Here are a few of the efforts so far... » Read more

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How To Oppose the Deep State

Don't volunteer for victimhood
Wednesday, April 30, 2014, 9:42 AM

Executive Summary

  • A middle ground approach is best at this stage
  • While the Deep State is threatened by its own dysfunction, a collapse will not be pretty for citizens
  • How not to volunteer for victimhood
  • Where hope lies

If you have not yet read The State of the Deep State, available free to all readers, please click here to read it first.

On general principle, the sort of odious operations represented by the Deep State, including warrantless police actions, immersive surveillance, and even assassination, ought to be opposed by Americans who care about their country and the ongoing project of remaining civilized. The Deep State’s totalitarian tendencies are self-evident. Therefore, “we the people” are obliged to dismantle it as expeditiously as possible, ideally by voting for electoral candidates who vow to work toward that end, but by resistance if that fails. Political actions might include getting rid of all the redundant “security” agencies piggybacked around the CIA since 9/11; voting the Patriot Act out of existence; and introducing legislation to re-define the “personhood” of corporations and their putative “rights” to “free speech” as defined by flinging money at elections.

However, the electoral process, being subject to the depredations and manipulations of the Deep State, may itself be too much a part of the problem at the present time. Resistance, on the other hand, can beat a fast path into the perilous realm of revolution and sedition, inviting punishment by the Deep State. For the moment then, the preferable action probably lies in the middle ground: political persuasion, speaking out against the Deep State. There is simply not enough of this now, especially among serious people in positions of authority. This, by the way, was exactly what turned the nation against the folly of the Vietnam War.

It begs the question: where are the Bobby Kennedys, Gene McCarthys, and William Fullbrights of our time? Where are the visible people of stature willing to take a stand, to put their careers on the line? Not just... » Read more

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Japan's Economy Is Shattering

Abenomics is fast proving to be a costly failure
Monday, April 28, 2014, 11:09 AM

When you are a fully-industrialized island nation that makes its living in the world by importing raw materials, fashioning them into useful exports, and collecting the difference as your profits, then you simply have to run a trade surplus for the model to work.

Which means Japan is in big trouble: » Read more

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Off the Cuff: Abnormal Times

Our institutions no longer serve our interests
Thursday, April 24, 2014, 2:47 PM

In this week's Off the Cuff podcast, Chris and Jim discuss:

  • The Dimming of US Legitimacy Abroad
    • Americans have a growing fear & distrust of our own foreign policy
  • Charity Begins at Home
    • Why are we sending $ abroad that is much needed at home?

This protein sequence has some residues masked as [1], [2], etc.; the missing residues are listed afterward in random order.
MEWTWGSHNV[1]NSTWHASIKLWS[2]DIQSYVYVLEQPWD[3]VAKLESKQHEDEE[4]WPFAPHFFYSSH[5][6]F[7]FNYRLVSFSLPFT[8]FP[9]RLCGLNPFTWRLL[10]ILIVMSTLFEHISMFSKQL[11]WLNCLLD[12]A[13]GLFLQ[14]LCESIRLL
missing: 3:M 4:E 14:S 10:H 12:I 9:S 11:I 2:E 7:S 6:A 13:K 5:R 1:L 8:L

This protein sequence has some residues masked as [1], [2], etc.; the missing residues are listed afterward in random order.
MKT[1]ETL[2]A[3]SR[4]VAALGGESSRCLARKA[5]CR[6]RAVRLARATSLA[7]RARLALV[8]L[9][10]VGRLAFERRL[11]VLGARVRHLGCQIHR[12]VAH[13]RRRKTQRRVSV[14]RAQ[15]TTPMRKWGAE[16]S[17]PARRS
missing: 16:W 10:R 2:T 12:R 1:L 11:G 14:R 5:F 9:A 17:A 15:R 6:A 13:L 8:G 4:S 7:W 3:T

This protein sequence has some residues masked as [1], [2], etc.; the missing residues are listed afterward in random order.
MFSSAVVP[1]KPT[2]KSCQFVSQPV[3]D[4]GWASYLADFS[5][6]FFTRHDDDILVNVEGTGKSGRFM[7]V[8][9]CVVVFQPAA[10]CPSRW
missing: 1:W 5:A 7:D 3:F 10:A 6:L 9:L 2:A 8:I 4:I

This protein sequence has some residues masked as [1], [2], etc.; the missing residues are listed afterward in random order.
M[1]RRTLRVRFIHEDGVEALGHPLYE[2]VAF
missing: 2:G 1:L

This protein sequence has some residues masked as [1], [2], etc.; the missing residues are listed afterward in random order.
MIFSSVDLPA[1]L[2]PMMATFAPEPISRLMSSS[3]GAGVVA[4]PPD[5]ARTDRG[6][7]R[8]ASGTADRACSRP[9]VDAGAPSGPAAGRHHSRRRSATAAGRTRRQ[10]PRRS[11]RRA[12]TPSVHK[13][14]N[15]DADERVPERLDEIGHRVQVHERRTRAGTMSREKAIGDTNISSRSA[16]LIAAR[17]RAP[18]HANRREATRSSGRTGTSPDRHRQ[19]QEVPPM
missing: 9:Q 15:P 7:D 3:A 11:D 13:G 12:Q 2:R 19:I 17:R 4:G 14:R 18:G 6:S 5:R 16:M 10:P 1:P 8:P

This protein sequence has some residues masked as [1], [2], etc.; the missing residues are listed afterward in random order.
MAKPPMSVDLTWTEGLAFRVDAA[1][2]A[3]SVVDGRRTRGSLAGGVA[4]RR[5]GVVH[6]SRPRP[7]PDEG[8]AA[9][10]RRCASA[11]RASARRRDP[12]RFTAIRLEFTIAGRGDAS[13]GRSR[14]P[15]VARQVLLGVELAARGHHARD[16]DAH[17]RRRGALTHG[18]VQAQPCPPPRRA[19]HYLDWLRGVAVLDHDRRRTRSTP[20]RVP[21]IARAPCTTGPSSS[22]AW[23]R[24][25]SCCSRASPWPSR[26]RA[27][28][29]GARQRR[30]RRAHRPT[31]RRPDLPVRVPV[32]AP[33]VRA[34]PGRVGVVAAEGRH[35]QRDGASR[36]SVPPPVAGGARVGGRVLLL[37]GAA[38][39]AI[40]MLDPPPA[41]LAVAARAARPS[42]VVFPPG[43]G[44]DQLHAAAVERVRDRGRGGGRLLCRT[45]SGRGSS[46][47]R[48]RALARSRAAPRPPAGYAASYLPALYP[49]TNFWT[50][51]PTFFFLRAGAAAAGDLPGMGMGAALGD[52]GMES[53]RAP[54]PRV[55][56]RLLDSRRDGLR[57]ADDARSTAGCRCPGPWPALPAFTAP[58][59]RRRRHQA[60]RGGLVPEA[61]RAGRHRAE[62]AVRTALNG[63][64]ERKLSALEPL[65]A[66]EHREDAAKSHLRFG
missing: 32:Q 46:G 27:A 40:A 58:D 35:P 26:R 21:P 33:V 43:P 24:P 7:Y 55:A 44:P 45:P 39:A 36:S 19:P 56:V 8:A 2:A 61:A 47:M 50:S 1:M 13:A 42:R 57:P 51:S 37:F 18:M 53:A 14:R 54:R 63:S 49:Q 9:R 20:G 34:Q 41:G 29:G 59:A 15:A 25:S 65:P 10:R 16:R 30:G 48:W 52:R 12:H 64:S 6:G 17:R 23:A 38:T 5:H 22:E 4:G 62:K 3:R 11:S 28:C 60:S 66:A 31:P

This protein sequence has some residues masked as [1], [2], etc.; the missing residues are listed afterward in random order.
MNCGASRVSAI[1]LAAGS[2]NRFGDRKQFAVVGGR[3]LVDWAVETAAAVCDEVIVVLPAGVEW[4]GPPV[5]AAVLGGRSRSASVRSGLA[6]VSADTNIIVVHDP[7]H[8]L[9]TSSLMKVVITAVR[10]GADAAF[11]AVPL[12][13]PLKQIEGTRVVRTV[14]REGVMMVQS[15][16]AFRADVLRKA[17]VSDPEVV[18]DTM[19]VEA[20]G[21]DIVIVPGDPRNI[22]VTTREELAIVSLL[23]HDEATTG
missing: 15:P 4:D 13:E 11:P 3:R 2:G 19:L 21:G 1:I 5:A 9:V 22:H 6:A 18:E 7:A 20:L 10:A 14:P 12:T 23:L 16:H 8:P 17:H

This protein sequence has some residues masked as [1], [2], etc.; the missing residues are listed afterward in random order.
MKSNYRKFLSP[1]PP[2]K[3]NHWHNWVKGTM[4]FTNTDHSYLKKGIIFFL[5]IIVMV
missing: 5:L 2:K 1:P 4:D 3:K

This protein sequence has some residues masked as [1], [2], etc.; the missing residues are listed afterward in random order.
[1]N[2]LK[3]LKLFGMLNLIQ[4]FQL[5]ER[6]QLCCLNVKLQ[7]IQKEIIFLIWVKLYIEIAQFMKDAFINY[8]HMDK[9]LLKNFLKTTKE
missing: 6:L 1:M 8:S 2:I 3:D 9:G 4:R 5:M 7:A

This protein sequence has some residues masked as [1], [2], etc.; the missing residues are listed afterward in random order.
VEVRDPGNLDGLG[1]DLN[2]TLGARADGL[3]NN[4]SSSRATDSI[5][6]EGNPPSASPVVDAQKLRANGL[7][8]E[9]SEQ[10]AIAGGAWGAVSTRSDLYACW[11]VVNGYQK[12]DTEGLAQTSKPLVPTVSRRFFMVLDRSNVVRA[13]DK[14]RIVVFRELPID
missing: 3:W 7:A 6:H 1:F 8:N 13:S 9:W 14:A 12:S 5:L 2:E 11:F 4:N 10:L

• Abnormal Times
    • We are so far from fundamentals that a correction is guaranteed
  • This Weekend's Seminar at Rowe
    • Kunstler will be participating
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Why Demand Will Become Even More Scarce

Prospects for disinflation in 2014
Tuesday, April 22, 2014, 1:14 PM

Executive Summary

  • Anemic employment & wages growth depresses the odds of near-term interest rate hikes
  • Why energy costs increases are experiencing a lull, keeping inflation lower than many expected
  • The demographic arguments for deflation
  • Why the US is becoming more vulnerable to a repricing of natural gas -- vs oil -- in the coming decade

If you have not yet read Part I: When Every Country Wants to Sell, Who Buys?, available free to all readers, please click here to read it first.

The most recent US jobs report was once again a disappointment, despite the headline number of 192,000 jobs created. Over the past two years, the economy has reliably created about 150,000 jobs per month. This has been just enough to keep up with population growth, but alas, not enough to put the long-term unemployed back to work. The concerning data in the report came in the details of the jobs created: as usual--and this has been a trend for several years now--mostly in the lower wage sectors. A few wrap-up tweets from Dan Alpert of Westwood Capital summed up the facts rather nicely:

Other notable observations from recent trends in US jobs reports include the fact that job creation in 2013 was no higher than in 2012. Not exactly an encouraging trend for those who would be looking for inflation risk, or strong growth in 2014.

But perhaps worst of all has been the number of workers leaving the workforce. Part of this can be explained, of course, by demographic retirements. It's no secret that the US has an aging population, and there's a bulge of retiring workers that will admittedly create some gaps in the labor market over the next decade. But the large numbers of workers exiting the workforce is also explained by discouraged workers, and that unemployment benefits for many have started running out.

What many in the public do not understand, is that workers taking unemployment checks are counted as active seekers of employment. They are added to the composition of the workforce, and when they continue to take unemployment checks but do not find work, they serve to keep the unemployment rate elevated. But when unemployment benefits expire, and workers leave the workforce, the unemployment rate may... » Read more

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Off the Cuff: The Ukraine Powderkeg

We're playing for higher stakes than make sense
Thursday, April 17, 2014, 9:22 PM

In this week's Off the Cuff podcast, Chris and Mish discuss:

  • The Ukraine Powderkeg
    • US policy is unrealistic & hypocritical
  • It's All About Resources
    • Expect more Ukraines as world powers increasingly compete
  • Government Overstep
    • At what point is too far "too far"?